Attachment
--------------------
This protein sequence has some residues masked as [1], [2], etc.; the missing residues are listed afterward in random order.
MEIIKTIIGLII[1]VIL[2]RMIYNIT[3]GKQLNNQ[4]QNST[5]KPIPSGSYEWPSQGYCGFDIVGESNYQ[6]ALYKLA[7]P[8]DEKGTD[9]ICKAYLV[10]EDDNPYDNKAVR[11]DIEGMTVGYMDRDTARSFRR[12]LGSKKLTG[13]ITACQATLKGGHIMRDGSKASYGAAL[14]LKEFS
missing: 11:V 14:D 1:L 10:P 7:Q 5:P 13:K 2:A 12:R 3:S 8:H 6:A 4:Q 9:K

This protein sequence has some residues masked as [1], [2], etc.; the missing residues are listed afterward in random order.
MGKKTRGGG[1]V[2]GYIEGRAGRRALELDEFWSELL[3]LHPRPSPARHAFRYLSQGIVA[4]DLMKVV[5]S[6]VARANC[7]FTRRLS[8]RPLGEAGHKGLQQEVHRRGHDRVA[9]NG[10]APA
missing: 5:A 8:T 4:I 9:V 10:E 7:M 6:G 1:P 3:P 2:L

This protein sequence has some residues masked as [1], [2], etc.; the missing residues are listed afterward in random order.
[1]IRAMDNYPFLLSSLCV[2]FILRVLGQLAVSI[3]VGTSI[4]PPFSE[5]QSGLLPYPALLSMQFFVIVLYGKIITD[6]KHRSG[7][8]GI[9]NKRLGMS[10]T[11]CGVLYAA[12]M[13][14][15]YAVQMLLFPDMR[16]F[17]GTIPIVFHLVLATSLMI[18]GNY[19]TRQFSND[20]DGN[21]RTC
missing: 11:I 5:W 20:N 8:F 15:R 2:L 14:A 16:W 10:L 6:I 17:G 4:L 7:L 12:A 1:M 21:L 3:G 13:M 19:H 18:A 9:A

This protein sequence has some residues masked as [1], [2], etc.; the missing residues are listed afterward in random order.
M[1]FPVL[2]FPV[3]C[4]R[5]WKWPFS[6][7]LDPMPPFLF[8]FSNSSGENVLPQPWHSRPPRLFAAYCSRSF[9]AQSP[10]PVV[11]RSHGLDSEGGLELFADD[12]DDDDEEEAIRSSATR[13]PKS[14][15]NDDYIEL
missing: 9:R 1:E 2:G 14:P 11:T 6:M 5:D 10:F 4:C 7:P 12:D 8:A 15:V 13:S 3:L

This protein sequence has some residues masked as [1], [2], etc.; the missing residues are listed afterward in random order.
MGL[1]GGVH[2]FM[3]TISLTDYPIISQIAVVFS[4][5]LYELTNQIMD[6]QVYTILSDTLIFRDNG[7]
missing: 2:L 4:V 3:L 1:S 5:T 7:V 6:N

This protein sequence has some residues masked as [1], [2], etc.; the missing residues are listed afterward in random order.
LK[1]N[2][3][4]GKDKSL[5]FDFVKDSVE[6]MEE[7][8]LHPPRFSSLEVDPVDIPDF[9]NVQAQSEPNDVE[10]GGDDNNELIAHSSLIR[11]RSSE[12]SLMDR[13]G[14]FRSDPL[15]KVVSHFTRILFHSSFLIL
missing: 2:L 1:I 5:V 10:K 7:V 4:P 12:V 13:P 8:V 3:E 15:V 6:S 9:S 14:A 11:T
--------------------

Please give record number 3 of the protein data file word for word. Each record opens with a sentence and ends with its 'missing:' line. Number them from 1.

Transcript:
This protein sequence has some residues masked as [1], [2], etc.; the missing residues are listed afterward in random order.
[1]IRAMDNYPFLLSSLCV[2]FILRVLGQLAVSI[3]VGTSI[4]PPFSE[5]QSGLLPYPALLSMQFFVIVLYGKIITD[6]KHRSG[7][8]GI[9]NKRLGMS[10]T[11]CGVLYAA[12]M[13][14][15]YAVQMLLFPDMR[16]F[17]GTIPIVFHLVLATSLMI[18]GNY[19]TRQFSND[20]DGN[21]RTC
missing: 11:I 5:W 20:N 8:F 15:R 2:L 14:A 16:W 10:L 6:I 17:G 4:L 7:L 12:A 1:M 21:L 3:G 13:M 19:H 18:A 9:A